Battles are typically quick and have a mix of different enemies, but you can mix things up with the skills that you learn over time. While not really intricate, it’s fun to experiment with different skills and combos while fighting hordes of baddies, and even bosses.

Overall the game isn’t really that challenging, even with the mid-bosses or full on bosses. Regular enemy patterns or boss patterns are gleaned easily, and you’ll continue your killing quest. Coming from this, regular combat might get a bit stale, but overall it serves its purpose and doesn’t feel grindy.

The soundtrack in Travis Strikes Again: No More Heroes is a fun mix of electronica, rock, punk, and pretty much anything you can imagine. The veritable mix of tracks basically mirrors the variety of genres themselves, and it’s a great selection.

There is a smidgen of voice work in the big cutscenes, but outside of that the majority of dialogue is text based with an accompanying gibberish voice. Sound effects are appropriately nostalgic and fitting all the same, as you’re meant to be literally in a video game console.

Travis Strikes Again: No More Heroes takes place roughly seven years after the events of No More Heroes 2, and Travis decided to live out the rest of his days in a trailer – playing video games. Bad Man comes looking for revenge, gets into fisticuffs with Travis, and they get sucked into the game console.

Urban legends suggest the game console, the Death Drive Mk II, can grant a wish to the player who manages to beat all six included games found within. While Travis is simply playing the games because he’s a hopeless nerd, Bad Man wants to bring his daughter back to life.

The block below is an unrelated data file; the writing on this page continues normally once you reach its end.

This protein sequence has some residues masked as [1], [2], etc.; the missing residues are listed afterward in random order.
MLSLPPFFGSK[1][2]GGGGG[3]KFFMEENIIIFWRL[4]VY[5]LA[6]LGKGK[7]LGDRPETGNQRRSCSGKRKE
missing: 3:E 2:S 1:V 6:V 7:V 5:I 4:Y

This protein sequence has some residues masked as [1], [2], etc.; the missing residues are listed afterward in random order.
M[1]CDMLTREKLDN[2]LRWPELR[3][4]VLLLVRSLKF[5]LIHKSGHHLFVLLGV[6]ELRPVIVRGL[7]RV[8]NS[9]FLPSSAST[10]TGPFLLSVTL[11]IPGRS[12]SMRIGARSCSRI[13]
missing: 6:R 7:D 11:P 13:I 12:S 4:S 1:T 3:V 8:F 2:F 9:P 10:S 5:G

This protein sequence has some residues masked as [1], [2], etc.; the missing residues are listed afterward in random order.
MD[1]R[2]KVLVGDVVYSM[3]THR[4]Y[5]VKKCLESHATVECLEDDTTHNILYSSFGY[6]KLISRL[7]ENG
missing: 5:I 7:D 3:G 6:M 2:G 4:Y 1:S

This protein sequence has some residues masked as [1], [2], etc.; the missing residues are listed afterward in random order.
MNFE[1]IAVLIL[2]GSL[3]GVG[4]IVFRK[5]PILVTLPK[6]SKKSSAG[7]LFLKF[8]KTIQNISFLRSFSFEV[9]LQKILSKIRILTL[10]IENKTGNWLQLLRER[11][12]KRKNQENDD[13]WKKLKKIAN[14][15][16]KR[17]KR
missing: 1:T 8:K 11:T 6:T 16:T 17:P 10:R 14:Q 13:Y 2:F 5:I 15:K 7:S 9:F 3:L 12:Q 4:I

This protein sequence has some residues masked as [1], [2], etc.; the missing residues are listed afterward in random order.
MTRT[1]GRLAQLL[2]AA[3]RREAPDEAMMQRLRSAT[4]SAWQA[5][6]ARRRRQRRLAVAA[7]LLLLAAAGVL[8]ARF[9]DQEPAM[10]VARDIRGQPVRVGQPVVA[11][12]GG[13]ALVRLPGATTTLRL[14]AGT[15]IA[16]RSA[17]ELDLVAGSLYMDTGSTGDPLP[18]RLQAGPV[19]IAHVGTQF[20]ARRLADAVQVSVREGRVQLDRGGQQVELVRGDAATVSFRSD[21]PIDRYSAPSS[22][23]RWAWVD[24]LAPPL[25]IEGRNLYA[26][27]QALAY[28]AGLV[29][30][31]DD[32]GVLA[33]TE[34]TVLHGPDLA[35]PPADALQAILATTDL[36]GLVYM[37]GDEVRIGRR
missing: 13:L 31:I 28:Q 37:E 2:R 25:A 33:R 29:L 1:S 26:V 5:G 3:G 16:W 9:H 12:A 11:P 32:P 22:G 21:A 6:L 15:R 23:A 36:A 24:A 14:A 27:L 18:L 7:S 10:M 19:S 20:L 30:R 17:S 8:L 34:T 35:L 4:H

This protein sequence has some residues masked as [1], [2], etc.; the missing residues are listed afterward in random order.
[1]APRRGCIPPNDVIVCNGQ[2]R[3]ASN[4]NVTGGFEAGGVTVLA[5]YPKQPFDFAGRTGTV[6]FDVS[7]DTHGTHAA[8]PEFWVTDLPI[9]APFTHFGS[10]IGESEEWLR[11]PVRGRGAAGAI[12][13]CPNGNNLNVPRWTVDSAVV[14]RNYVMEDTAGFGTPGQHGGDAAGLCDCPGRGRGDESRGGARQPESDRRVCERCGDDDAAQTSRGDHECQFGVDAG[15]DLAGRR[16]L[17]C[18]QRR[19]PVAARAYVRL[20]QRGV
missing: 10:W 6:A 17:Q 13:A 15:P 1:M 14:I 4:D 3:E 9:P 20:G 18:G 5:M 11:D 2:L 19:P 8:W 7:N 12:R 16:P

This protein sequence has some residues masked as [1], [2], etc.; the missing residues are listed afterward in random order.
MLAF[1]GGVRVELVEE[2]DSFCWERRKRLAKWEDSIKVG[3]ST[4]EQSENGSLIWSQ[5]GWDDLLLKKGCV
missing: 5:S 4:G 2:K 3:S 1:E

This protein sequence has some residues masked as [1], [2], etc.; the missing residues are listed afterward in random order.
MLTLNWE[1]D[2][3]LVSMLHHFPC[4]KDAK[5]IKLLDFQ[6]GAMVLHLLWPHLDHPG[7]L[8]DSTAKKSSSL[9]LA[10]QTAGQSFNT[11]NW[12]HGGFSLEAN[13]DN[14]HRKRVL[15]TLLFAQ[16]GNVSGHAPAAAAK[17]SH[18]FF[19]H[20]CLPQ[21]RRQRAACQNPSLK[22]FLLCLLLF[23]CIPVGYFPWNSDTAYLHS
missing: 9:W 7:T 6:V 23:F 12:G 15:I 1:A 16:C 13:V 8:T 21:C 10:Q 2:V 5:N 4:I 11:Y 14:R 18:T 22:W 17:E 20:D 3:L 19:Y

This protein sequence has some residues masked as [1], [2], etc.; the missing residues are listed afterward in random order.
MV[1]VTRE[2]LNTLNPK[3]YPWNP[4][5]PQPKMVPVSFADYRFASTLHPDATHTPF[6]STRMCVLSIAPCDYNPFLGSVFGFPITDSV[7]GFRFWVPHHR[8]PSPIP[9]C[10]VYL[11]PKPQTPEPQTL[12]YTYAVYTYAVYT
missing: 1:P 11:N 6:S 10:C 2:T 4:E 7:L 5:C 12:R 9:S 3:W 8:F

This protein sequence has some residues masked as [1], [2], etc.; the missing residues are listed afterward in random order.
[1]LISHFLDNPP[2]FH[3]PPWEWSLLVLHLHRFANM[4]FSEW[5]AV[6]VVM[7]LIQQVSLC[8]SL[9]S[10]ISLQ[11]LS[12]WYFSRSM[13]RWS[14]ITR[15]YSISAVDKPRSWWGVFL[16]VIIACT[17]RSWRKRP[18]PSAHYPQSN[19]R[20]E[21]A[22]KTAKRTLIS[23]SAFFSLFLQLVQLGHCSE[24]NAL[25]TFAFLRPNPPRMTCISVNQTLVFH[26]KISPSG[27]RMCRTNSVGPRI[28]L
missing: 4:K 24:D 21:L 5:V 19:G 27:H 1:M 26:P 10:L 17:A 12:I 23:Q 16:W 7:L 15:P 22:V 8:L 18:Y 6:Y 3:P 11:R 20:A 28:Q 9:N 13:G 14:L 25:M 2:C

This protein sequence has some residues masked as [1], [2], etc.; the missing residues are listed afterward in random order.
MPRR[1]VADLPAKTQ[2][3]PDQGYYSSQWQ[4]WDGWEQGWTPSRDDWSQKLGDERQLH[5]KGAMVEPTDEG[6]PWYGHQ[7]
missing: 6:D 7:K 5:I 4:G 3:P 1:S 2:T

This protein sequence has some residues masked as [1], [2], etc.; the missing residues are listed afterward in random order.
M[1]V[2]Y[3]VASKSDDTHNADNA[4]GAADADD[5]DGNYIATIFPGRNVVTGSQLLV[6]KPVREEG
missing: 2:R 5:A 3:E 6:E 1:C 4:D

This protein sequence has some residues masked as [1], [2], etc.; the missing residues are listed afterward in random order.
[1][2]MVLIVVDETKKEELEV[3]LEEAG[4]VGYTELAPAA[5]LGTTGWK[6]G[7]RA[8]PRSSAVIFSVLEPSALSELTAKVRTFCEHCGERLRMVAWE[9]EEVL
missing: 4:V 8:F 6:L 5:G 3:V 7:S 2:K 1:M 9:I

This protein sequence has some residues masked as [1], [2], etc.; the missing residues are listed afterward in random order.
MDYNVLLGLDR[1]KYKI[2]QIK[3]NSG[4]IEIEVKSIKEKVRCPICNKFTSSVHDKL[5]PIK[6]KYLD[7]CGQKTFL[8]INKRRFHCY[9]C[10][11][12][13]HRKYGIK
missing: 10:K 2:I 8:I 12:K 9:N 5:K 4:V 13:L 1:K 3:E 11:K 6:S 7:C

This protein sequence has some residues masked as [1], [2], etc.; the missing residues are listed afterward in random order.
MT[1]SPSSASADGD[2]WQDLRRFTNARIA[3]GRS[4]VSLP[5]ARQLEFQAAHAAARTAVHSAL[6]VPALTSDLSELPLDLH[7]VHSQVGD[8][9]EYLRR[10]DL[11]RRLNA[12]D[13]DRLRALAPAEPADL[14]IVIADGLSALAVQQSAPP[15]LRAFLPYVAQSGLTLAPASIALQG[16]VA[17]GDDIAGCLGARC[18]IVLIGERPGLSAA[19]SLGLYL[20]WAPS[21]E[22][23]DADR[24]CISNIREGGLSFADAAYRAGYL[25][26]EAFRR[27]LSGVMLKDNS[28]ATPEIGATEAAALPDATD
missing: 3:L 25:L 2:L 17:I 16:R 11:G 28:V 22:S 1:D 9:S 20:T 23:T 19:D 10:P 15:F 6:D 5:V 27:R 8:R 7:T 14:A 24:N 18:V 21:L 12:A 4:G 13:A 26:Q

The story and dialogue are typically very silly and frequently break the fourth wall, providing a campy narrative that is very much within Suda’s style. As you progress through the game you’ll run into corrupted, glitched enemies, and Juvenile – an oddball game developer stringing you along.

This may not be the game that fans have been clamoring for, but it’s definitely another wacky adventure for Travis and crew. The variety of gameplay provides enough of a fresh take to make it stand on its own. It can get a bit stale at times, but it has quite a lot of style.

Travis Strikes Again: No More Heroes is an interesting yet enjoyable side-step for the No More Heroes series. Suda and his team took a risk in offering a completely different experience from what fans have known, and it’s a trippy ride that only they can produce.

Travis Strikes Again: No More Heroes was reviewed on Nintendo Switch using a review copy provided by Grasshopper Manufacture. You can find additional information about Niche Gamer’s reviews/ethics policy here.

The Verdict: 8.5

The Good

  • Slick, stylish visuals and presentation
  • It's another wild and silly Suda51 game
  • Varied gameplay styles celebrate various genres, eras of gaming

The Bad

  • Can be too short, has little replayability
  • Not really the game fans have been clamoring for - but could lead to a proper sequel
  • Main combat can be a bit stale or repetitive
Brandon Orselli

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Big Papa Overlord at Niche Gamer. Italian. Dad. Outlaw fighting for a better game industry. I also write about music, food, & beer. Also an IT guy.